The offices of Odessa’s renowned Privilege law firm normally buzz with the legal dealings of this city’s richer few. But in a port city rife with intrigue and talk of civil war, the boardroom of Privilege is these days also the headquarters of a last-ditch, grassroots push for peace and a united Ukraine.
There aren’t many tools left in the hands of those seeking both of those things as the clock ticks down to Sunday’s referendum in Crimea, which will almost certainly see the peninsula – already under the de facto control of the Russian military – vote to join the Russian Federation. The days that follow could see Moscow accept Crimea’s application to accede, which would put the Ukrainian soldiers still based on the peninsula in a no-man’s land, defending bases that some will say are no longer in Ukraine.
Many worry that open warfare could follow, or a fresh effort to stir up separatist sentiment in other parts of Russian-speaking Ukraine outside of Crimea, such as this city built to be the southern gateway of Catherine the Great’s empire.
The tactics adopted by the dozen lawyers, entrepreneurs and artists who gather nightly in the Privilege law office seem unlikely to change any of that. They published a “Peace Manifesto” Monday night on Facebook, and decided to invite many of Russia’s and Ukraine’s top musicians to an anti-war concert in Odessa on the eve of the Crimea vote. But the hastily assembled group – who were well-enough connected to have the Minister of Culture’s office join their conversation from Kiev via Skype – felt the need to do what they could, while they could.
“If we don’t stop this,” said lawyer Alexandr Pogorilyy, referring to the angry Russians-versus-Ukrainians narrative that has consumed the country in recent weeks, “the world will go back to 1914.”
Many in Odessa, a normally cheerful city famous for the good humour of its residents, now speak in such apocalyptic terms. A few hours’ drive from Crimea – and deeply divided over what’s happening there – Odessa worries it will be the next front line. Either in a peaceful struggle, as pro-Russian provocateurs move here after their success in Crimea, or in a violent one if fighting breaks out after the referendum.
“The worst-case scenario is that two-thirds of the people in Odessa die,” said Dmitry Trakhtengerts, the director of a local human-resources firm, reflecting the apocalyptic worries of residents. He predicted that if the Russian troops in Crimea put on their insignia and confronted the Ukrainian military there, the country would quickly be plunged into a conflict that could tear cities like Odessa apart.
In a reminder of how close conflict is, the flagship of Ukraine’s tiny navy, the frigate Hetman Sahaidachny, is now anchored in Odessa. It was at sea when more than half of Ukraine’s 25 warships were blockaded in their Crimean harbours by Russia’s much larger Black Sea Fleet.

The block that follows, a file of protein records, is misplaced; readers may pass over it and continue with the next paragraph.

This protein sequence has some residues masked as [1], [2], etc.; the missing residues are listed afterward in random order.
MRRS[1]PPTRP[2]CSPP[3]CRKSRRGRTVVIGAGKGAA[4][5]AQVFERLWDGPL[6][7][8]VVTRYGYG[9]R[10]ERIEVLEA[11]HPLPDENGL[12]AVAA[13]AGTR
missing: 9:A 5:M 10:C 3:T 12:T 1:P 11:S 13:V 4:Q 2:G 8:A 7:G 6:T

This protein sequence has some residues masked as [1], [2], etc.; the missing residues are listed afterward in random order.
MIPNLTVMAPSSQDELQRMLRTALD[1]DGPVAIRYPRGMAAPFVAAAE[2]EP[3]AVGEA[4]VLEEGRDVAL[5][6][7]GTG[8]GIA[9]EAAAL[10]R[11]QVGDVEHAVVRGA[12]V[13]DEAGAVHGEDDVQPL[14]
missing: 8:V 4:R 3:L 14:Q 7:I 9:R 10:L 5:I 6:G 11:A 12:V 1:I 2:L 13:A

“Soon, we might not be able to sit here peacefully drinking coffee,” Mr. Trakhtengerts said. “Nobody wants war, but it could happen. We are playing with matches near a barrel of gunpowder.”
Odessa still feels like the city Catherine the Great envisioned, a southern St. Petersburg. Residents speak Russian and think fondly of Russia, or did until recent events. The scenic waterfront is dominated by a statue of the great Russian poet Alexander Pushkin, who lived briefly here, and the 142-metre-long Potemkin Staircase that was immortalized in film by Sergei Eisenstein. The region’s economy is dependent on the tens of thousands of Russian tourists who come every year to enjoy the region’s sandy beaches and relatively balmy climate.
But unlike Crimea, which only became part of Ukraine in 1954, the majority of Odessans are ethnic Ukrainians who have come to treasure their distance and independence from Moscow.
Still, there remain those who believe Odessa should never have been separated from Russia. A group of unknown men rushed into the regional administration building last week and raised the Russian flag over it. A larger crowd of supporters of the revolution in Kiev soon surrounded the building and forced the pro-Russian group to take down their flag in exchange for safe passage. But no one believes that’s the end of the struggle for this part of Ukraine.
Every weekend, pro-European and pro-Russian protesters gather in different parts of Odessa to shout slogans for and against Russian President Vladimir Putin. There’s very little dialogue between the two sides of the city.
“Odessa is divided half against half, and that’s a problem,” said Yuriy Tkachev, the editor of Timer, a pro-Russian website based in Odessa. “In [pro-Russian] Crimea or [pro-revolution cities] Lviv or Kiev, there is a stronger side and a weaker side. In Odessa, it’s very difficult to say which side is stronger. That’s why Odessa is one of the most sensitive points in Ukraine.”
Mr. Tkachev said the best thing the new government in Kiev could do is move the country to some form of devolved federalism, allowing regions like Odessa to chart a more independent course that would include more rights for Russian-speakers. That idea is anathema to many Ukrainians, who see it as a vehicle to allow Russian-speaking regions to shake free of Kiev and move closer to Moscow, but Mr. Tkachev says federalism has become the country’s least dangerous option. “The other way is Russian tanks,” he warned.
Mr. Tkachev says he once thought he would welcome the idea of Odessa returning to the Russian fold. But after seeing the angry reaction in Ukraine to the Russian military’s move into Crimea, he said he now realizes this city could be torn apart by whatever comes next.
“The fault line runs through families and through friendships,” he said. “No one wants to fight with their neighbours, their brothers.”
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